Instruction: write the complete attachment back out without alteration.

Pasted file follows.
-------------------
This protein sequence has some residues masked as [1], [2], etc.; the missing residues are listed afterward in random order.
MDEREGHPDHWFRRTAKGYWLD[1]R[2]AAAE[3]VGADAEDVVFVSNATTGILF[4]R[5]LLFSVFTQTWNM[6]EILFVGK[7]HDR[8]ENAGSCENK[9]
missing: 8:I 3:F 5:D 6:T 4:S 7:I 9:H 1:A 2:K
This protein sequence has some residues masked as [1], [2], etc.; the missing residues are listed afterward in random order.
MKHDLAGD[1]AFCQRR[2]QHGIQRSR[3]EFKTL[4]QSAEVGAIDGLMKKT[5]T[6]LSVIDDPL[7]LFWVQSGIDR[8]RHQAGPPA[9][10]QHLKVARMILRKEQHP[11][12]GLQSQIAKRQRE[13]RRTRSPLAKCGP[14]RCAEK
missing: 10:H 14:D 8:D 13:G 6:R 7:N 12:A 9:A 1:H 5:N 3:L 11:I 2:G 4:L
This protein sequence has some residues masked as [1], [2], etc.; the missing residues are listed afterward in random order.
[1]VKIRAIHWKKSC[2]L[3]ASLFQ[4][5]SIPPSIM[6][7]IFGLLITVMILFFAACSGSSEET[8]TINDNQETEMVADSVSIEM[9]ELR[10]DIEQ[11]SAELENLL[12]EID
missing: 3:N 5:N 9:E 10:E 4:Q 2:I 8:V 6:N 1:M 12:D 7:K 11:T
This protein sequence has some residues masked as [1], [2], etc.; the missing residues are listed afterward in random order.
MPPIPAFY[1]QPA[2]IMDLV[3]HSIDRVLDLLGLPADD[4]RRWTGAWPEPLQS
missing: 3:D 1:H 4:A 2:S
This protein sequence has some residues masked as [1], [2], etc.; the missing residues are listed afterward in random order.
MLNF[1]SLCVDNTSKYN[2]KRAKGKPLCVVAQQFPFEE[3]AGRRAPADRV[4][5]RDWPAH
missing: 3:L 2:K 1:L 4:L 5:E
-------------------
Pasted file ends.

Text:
This protein sequence has some residues masked as [1], [2], etc.; the missing residues are listed afterward in random order.
MDEREGHPDHWFRRTAKGYWLD[1]R[2]AAAE[3]VGADAEDVVFVSNATTGILF[4]R[5]LLFSVFTQTWNM[6]EILFVGK[7]HDR[8]ENAGSCENK[9]
missing: 8:I 3:F 5:D 6:T 4:S 7:I 9:H 1:A 2:K
This protein sequence has some residues masked as [1], [2], etc.; the missing residues are listed afterward in random order.
MKHDLAGD[1]AFCQRR[2]QHGIQRSR[3]EFKTL[4]QSAEVGAIDGLMKKT[5]T[6]LSVIDDPL[7]LFWVQSGIDR[8]RHQAGPPA[9][10]QHLKVARMILRKEQHP[11][12]GLQSQIAKRQRE[13]RRTRSPLAKCGP[14]RCAEK
missing: 10:H 14:D 8:D 13:G 6:R 7:N 12:A 9:A 1:H 5:N 3:L 11:I 2:G 4:L
This protein sequence has some residues masked as [1], [2], etc.; the missing residues are listed afterward in random order.
[1]VKIRAIHWKKSC[2]L[3]ASLFQ[4][5]SIPPSIM[6][7]IFGLLITVMILFFAACSGSSEET[8]TINDNQETEMVADSVSIEM[9]ELR[10]DIEQ[11]SAELENLL[12]EID
missing: 3:N 5:N 9:E 10:E 4:Q 2:I 8:V 6:N 1:M 12:D 7:K 11:T
This protein sequence has some residues masked as [1], [2], etc.; the missing residues are listed afterward in random order.
MPPIPAFY[1]QPA[2]IMDLV[3]HSIDRVLDLLGLPADD[4]RRWTGAWPEPLQS
missing: 3:D 1:H 4:A 2:S
This protein sequence has some residues masked as [1], [2], etc.; the missing residues are listed afterward in random order.
MLNF[1]SLCVDNTSKYN[2]KRAKGKPLCVVAQQFPFEE[3]AGRRAPADRV[4][5]RDWPAH
missing: 3:L 2:K 1:L 4:L 5:E